Recognising kidney transplant rejection

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  • Published: Jan 25, 2010
  • Author: Steve Down
  • Channels: Proteomics & Genomics

Kidney transplantation is the final corrective treatment for patients with end-stage kidney disease when the kidneys have effectively given up the ghost. They cease to remove excess fluids and harmful waste, which accumulate in the body, and they fail to manage the electrolytes such as sodium and potassium. Without working kidneys, the outlook is bleak.

The only other treatment option is dialysis to filter the blood artificially. It maintains the kidneys and keeps patients alive but does not cure, while the schedule puts severe restrictions on patients' freedom. A kidney transplant provides a far better quality of life than dialysis, as long as it works.

And therein lies the key. Transplant rejection is the major threat, even with the pharmacological blitz of immunosuppressant drugs that is required for the rest of the patient's life. There is a 40% chance of acute rejection, occurring within the first three months of the operation, as the body attacks this foreign organ. The shortage of donor kidneys puts great pressure on the medical staff to succeed. Unfortunately, the principal method for diagnosing rejection is renal biopsy, an uncomfortable, invasive procedure. It would be far easier if a monitoring method involving urine was developed, because samples can be collected far more easily and without physical discomfort. It is also likely that urine would reflect any changes occurring in the kidneys during rejection.

Scientists in the USA have adopted this approach to see if they could identify any protein biomarkers in the urine of patients with acute kidney transplant rejection. Minnie Sarwal and co-workers from the Stanford University School of Medicine, Stanford University, and Battelle, Pacific Northwest National Laboratory, tested urine from 10 renal transplant patients aged 3-19 years old with biopsy-confirmed acute rejection. They were compared with urines of patients with stable graft function and age-matched, healthy controls and patients with non-specific proteinuria.

Urines within each group were pooled to diminish individual and disease-specific variations before the classical sample preparation procedure. The proteins present were reduced and alkylated before digestion with trypsin. The peptides produced were fractionated by strong cation exchange chromatography before analysis by LC-tandem MS.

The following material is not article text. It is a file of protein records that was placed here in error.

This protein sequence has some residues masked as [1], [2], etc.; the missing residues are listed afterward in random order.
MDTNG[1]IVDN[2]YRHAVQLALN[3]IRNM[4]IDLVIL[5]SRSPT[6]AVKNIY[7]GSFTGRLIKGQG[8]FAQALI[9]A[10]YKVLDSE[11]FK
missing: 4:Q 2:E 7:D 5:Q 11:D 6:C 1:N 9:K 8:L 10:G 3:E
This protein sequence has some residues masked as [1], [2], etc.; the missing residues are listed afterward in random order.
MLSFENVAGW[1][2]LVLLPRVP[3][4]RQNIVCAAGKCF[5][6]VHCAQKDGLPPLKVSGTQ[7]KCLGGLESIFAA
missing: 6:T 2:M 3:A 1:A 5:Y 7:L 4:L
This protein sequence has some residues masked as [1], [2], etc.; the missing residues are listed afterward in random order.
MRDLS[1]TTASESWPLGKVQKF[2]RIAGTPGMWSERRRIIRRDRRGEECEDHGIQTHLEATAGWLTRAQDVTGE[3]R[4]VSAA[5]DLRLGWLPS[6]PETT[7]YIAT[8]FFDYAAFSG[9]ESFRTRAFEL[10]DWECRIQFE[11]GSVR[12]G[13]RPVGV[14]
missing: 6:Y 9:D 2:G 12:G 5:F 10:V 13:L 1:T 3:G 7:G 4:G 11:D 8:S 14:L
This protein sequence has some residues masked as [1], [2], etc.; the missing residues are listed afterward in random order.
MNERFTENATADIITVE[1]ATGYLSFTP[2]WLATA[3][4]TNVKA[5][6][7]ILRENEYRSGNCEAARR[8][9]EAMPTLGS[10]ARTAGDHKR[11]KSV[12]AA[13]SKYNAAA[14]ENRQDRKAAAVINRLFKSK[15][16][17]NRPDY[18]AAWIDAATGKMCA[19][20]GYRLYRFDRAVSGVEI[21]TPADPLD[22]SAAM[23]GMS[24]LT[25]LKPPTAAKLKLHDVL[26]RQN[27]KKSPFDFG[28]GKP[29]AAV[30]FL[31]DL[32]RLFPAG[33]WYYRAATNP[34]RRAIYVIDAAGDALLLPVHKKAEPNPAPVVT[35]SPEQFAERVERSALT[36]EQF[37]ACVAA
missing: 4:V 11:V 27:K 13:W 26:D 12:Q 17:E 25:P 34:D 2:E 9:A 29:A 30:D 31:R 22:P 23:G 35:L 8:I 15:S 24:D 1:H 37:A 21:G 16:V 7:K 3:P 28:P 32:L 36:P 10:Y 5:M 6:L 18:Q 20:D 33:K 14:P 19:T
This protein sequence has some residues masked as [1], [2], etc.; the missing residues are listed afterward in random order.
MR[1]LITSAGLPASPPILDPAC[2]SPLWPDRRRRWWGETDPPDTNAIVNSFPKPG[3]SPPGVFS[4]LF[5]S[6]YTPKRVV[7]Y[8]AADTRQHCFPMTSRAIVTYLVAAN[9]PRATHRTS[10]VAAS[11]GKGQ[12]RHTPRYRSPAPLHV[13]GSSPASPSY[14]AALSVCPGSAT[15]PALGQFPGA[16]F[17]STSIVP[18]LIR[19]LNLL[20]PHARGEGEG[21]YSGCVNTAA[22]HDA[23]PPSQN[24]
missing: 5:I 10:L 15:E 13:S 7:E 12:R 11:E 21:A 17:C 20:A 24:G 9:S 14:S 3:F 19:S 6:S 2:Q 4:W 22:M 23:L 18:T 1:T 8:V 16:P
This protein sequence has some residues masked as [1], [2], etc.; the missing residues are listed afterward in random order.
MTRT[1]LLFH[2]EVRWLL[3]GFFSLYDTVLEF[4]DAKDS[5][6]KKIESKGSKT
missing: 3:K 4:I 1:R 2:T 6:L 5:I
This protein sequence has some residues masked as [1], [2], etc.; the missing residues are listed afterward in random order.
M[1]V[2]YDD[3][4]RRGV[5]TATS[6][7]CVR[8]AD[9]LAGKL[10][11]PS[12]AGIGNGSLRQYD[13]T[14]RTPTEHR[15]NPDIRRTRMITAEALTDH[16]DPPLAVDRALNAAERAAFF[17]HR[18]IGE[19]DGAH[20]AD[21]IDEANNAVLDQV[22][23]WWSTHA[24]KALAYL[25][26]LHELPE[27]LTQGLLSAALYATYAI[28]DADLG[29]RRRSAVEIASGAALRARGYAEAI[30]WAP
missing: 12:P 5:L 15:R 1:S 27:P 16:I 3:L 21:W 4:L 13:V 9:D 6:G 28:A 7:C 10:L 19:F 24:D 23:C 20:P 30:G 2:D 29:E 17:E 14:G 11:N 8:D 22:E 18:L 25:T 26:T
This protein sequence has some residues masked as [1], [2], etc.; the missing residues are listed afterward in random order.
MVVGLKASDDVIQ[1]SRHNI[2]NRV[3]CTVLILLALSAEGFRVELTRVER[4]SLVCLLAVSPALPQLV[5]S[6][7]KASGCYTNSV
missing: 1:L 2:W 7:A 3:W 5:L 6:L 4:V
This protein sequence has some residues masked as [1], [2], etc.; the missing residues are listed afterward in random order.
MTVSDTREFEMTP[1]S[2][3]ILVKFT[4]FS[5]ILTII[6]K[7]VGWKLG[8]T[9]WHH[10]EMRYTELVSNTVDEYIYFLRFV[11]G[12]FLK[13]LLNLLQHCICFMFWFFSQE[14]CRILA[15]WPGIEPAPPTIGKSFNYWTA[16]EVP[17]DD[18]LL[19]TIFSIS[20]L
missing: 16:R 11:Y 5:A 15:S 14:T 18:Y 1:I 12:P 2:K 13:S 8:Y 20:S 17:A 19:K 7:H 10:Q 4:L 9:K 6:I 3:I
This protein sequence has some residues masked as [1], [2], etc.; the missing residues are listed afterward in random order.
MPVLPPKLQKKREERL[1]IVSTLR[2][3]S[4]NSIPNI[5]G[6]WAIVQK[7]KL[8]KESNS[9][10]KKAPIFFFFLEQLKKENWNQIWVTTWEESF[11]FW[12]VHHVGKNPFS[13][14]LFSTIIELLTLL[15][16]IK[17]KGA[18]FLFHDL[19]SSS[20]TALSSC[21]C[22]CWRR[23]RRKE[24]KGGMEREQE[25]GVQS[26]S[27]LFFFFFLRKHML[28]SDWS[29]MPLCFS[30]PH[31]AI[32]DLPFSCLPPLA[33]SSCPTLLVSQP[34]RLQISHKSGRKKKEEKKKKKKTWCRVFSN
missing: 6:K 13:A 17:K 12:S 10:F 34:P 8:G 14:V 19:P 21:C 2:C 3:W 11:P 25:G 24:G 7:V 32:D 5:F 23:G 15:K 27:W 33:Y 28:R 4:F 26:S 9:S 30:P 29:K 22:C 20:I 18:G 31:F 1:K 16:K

Database searching of the peptide masses led to the identification of 1446 urinary proteins across the four subject groups. Each group contained some proteins that were uniquely present, and 690 of the total proteins were classified as novel urinary proteins based on comparison with published data and predicted proteins from the human genome database. This alone is an impressive result but not the main aim of the study.

The relative levels of the proteins in the urines from each sample set were measured by spectral counting after summing the constituent peptide spectral counts. A total of 23 proteins were up-regulated in urines from patients suffering acute transplant rejection and 263 were down-regulated. From these, three candidate biomarkers were selected because their abundances were 4-fold different to those in the other patient classes.

These proteins were Tamm-Horsfall protein (also known as uromodulin), the SERPIN member SERPINF1 (also known as pigment epithelium-derived factor) and CD44. Their abundances were confirmed by specific ELISA assays for each protein, showing that SERPINF1 was elevated and uromodulin and CD44 were lowered in the transplant rejection urine.

The researchers recognised that a far larger set of patient samples needs to be analysed before the results can be confirmed, as well as studying the urines of adult transplant rejection patients in case more effective biomarker proteins are present.

However, they do point to the introduction of a clinical test that will not require expensive mass spectrometric systems and expert operators. Instead, ELISAs could be carried out for each protein, possibly incorporated into one single immunoassay, making the tests far more widely available to clinicians. Such a test could be carried out almost at will, unlike repetitive kidney biopsies, promising a more favourable outcome for patients at reduced cost.

The views represented in this article are solely those of the author and do not necessarily represent those of John Wiley and Sons, Ltd.




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